Cambridgeshire devolution may not demand new mayor
The £70,000 post was a contested issue.
Prime Minister Theresa May is said to be rethinking the compulsory mayor posts that were attached to devolution deals put forward by George Osborne.
Many dubbed the mayor post a layer of unnecessary government, whereas supporters were hopeful of a more streamlined and accountable authority.
Mayors are due to be elected in Greater Manchester, Liverpool and the West Midlands next May.
The public consultation for the Cambridgeshire devolution deal concluded on Tuesday, August 23.
The Prime Minister's supposed intentions were reported in national newspapers.
Cambridge City Council leader Lewis Herbert and deputy Kevin Price released a statement:"We want to be pioneers in genuine devolution from Whitehall to local Councils in Cambridgeshire and there's plenty that Cambridge and wider residents can benefit from in the Government's plans, including removing unnecessary controls by Government officials over local decisions.
"Homeless and overcrowded families in Cambridge also badly need the promised £70 million extra investment in new Cambridge council rental housing, that we negotiated so hard for and which Government to their credit agreed.
"But devolution would work even better without the requirement of an extra Mayor, so we hope that the Government will reconsider this and postpone their proposed 2017 Cambridgeshire and Peterborough Mayoral elections. We ask Theresa May to let councils make the decisions through the planned Combined Authority and let us demonstrate that we can deliver successful devolution without an extra tier of local government.
"We know that colleagues in other councils, including in the parallel devolution to neighbouring Norfolk, have similar views and this change would remove a big barrier many people have with the original devolution proposals, including many who would then become strong devolution supporters.
In the run up to the end of the consultation leader of South Cambridgeshire District Council, Cllr Peter Topping, said:"This deal would provide us the money to build Affordable Homes we have planned more quickly. These are much needed for people on lower incomes who are struggling to buy or rent. We have sites identified and have been working closely with housing associations but the final piece of the jigsaw is the finance to get on with it.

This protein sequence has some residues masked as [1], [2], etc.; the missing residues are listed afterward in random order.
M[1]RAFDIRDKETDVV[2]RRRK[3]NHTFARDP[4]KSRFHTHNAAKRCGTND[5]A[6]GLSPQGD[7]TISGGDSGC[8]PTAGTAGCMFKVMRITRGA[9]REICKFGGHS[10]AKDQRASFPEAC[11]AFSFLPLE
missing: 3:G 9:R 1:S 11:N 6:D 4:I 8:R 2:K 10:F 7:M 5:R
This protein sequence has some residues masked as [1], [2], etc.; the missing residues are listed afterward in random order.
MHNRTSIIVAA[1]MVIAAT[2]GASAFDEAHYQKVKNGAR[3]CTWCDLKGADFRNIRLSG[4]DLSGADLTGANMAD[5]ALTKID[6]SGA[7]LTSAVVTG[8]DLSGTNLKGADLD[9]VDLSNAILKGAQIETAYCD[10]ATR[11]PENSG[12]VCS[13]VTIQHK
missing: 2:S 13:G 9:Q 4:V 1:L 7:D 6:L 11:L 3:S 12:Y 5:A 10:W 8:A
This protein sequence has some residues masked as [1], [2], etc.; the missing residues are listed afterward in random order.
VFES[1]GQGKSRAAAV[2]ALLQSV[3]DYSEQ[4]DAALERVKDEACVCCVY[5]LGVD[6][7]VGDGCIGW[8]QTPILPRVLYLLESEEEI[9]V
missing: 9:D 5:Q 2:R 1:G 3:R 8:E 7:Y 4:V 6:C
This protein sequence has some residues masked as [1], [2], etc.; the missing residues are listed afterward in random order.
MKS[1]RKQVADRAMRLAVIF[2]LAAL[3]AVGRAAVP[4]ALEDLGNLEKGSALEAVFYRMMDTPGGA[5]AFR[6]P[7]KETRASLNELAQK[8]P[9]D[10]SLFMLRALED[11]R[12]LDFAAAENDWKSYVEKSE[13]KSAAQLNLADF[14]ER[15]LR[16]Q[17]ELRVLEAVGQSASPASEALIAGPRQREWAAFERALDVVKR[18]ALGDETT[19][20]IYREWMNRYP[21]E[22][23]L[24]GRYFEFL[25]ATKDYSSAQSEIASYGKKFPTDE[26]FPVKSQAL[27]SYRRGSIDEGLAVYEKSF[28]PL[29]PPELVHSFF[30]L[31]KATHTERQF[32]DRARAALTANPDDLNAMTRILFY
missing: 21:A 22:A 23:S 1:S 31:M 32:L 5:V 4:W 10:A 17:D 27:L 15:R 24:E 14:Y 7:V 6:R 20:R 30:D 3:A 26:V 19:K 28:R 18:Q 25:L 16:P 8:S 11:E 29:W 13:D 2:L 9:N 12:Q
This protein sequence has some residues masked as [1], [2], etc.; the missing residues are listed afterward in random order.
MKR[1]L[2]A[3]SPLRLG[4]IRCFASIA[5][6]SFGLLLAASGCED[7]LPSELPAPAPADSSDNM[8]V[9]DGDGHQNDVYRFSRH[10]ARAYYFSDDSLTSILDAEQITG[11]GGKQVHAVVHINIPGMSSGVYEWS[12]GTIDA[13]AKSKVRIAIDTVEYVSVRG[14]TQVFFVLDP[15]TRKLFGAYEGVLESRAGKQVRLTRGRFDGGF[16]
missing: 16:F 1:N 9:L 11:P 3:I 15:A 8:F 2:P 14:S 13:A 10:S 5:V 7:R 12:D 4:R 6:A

"A mayor is really important to making sure we deliver the best results through devolution. As a former civil servant working with lots of Government departments I know that they do not always understand the demands and needs of a region or area.
"When it comes to accessing government money, the combined authority and the mayor working with local MPs can be a strong voice and deliver millions more investment into the area for the things, such as housing and better transport links, that we know we need.
"The Mayor will also be key in attracting private investment from our shores and overseas so business and our local economy can continue to flourish.
"I am also determined that we deploy existing officers and their skills from across the local authorities of Cambridgeshire to provide most of the necessary administration support for the Mayor.
"This is about creating a powerful voice for Cambridgeshire and its residents, not creating a new tier of government, and that is why I think we should back the deal."
"Turning our back now could see us lose out on millions of pounds of investment as well as further deals which will see more money and powers handed down locally where the Mayor can be directly held to account."
The Liberal Democrats started an online petition against the introduction of a mayor. The website said:"This is the opposite of devolution, taking powers away from local people and their representatives.
"An enforced Mayor would reduce the influence of local people on planning for their own areas which is bad for all of Cambridgeshire. And with housing and education budgets so stretched, now is not the time to introduce an expensive mayor's office."